For me, the writing on the wall came in 1991 when I was hosting Exposure, but
was no longer working as Music Director. On a Saturday morning, I interviewed
two members of a band that had just released their debut album a month or so
earlier. With the help of my friend, Doug Ray, we produced the interview into
a one-hour radio special and played it on my show. When I the gave the Program
Director a copy of the program to listen to, he wasn’t interested. It would
be at least another 3 months before the band was played as part of the regular
format. The two people I interviewed were Stone Gossard and Eddie Vedder and
the band was called Pearl Jam.

MM: 94.5 The Buzz KTBZ was a very different station musically from the time you worked there to present day. What happened?

DS: I wonder that very same thing whenever I hear the current incarnation. Part of the answer would be that I’m not there, but of course, that’s not the whole story. If you look at other stations around the country who report to the same industry charts, they’re all playing the same music. The record labels realized that even if they had a song played in heavy rotation on a Rock station (ie: KLOL) it didn’t even come close to generating the kind of album sales they could reap by being playing in medium rotation on an Alternative station. The labels started pushing harder for acts like Kid Rock, Korn, Linkin Park and (does anyone remember) Brother Cane. I had always thought of Alternative as a format whose core artists would include The Pixies, Sonic Youth, The Replacements and Echo & The Bunnymen. Not only had this not become a reality, but now things were changing for the worst.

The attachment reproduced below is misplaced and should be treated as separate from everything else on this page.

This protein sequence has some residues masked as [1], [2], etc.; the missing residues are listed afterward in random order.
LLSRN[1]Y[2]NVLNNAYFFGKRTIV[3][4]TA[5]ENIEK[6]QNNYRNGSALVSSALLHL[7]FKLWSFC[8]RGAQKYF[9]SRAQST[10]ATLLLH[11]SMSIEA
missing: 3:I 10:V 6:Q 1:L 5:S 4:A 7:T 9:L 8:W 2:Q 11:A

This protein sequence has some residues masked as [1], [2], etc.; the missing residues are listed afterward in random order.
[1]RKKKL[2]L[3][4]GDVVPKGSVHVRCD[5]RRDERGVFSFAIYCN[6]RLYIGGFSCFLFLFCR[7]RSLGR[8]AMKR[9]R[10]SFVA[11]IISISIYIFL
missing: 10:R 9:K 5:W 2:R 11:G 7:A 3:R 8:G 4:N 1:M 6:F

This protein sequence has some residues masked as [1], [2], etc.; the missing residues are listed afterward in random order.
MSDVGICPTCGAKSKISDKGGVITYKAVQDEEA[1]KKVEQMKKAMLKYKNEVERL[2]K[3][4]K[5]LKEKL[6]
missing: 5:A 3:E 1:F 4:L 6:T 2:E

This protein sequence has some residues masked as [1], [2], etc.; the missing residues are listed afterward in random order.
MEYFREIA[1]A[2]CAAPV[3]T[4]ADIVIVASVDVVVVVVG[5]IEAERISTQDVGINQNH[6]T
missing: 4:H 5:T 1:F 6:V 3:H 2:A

MM: Talk about the shows you developed while at 94.5 The Buzz. One I'd love to hear about is where you brought in rock bands like Green Day to play music. How did you pull that off?

DS: The show you’re referring to was What The Hell Is This? The concept was to do something completely different every week for one hour immediately after my Sunday night show, Lunar Rotation. All of the DJ’s at the station were encouraged to come up with a idea and host one of the episodes. One week it might be an entire hour of Punk Rock songs that were under 2 minutes long. Another week it could be a Goth show, covers of KISS songs, or a celebrity guest DJ.